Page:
Kerry Lynch, a bond and levy campaign consultant for nearly three decades, said voters “have always passed those (bonds and levies) at pretty high levels. Residents understand the need, especially if those are communicated well. I really hope the community helps them again especially during this time. The levies are funding basic education.”


While levies provide money for learning programs and activities, the tax dollars from approved bonds are used for student safety, to replace aging or outdated equipment and to build district facilities.

Central Valley’s $69.9 million bond package includes building a new elementary school, the renovation of Ponderosa and Greenacres elementary schools and the renovation and expansion of Evergreen Middle School and Chester and Opportunity elementary schools.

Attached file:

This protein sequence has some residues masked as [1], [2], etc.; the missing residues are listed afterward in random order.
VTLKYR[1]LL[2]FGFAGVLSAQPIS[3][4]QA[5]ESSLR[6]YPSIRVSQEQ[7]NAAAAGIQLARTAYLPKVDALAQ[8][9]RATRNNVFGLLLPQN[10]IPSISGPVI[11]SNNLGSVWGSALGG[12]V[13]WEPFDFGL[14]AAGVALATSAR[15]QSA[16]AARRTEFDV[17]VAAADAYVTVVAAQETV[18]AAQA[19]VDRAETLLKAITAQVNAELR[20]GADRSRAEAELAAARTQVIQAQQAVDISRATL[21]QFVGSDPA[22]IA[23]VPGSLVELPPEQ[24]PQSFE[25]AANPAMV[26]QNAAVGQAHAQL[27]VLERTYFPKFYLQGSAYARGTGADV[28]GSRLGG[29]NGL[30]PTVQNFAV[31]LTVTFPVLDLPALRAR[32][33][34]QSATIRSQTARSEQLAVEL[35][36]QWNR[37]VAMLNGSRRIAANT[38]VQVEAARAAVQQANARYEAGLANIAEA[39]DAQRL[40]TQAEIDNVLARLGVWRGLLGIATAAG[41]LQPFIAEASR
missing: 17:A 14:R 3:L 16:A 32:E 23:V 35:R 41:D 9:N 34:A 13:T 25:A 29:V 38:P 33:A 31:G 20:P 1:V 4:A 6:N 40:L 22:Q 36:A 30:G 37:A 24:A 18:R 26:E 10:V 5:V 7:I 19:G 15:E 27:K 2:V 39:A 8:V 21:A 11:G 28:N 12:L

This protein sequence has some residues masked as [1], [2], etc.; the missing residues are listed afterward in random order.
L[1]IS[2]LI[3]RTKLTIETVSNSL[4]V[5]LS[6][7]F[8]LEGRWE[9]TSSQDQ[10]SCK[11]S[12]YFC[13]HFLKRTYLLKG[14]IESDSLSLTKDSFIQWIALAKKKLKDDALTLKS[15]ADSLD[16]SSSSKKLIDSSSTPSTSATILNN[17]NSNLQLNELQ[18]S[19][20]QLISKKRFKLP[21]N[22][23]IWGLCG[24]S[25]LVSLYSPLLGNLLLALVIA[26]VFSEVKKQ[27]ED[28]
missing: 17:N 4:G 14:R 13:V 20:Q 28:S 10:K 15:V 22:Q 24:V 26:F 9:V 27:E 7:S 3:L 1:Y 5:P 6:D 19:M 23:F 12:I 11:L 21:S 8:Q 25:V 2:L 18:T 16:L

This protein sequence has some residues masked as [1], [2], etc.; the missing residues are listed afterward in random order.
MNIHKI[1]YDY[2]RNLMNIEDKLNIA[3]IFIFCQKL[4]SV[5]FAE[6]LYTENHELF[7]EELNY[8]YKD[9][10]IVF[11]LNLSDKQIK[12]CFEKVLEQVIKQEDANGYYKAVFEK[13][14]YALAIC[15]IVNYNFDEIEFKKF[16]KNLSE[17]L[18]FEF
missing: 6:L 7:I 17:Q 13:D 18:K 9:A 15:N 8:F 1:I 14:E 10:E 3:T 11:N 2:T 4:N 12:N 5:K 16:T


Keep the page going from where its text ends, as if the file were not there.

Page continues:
“Half of our facilities are in need of attention,” said Ben Small, Central Valley’s superintendent. “But we couldn’t put them all on this bond.”

The school buildings in the bond were built in the late 1960s to late ’70s, officials said. Those high-use facilities have simply grown old.

An enrollment increase led to the need for a new elementary school and the expansion of two others, officials said. The new school will be located at Mission and Long and house up to 500 students, helping ease crowding at Greenacres and Liberty Lake elementary schools.

Heating and cooling systems will be replaced, security cameras and a districtwide emergency notification system installed, and technology improved.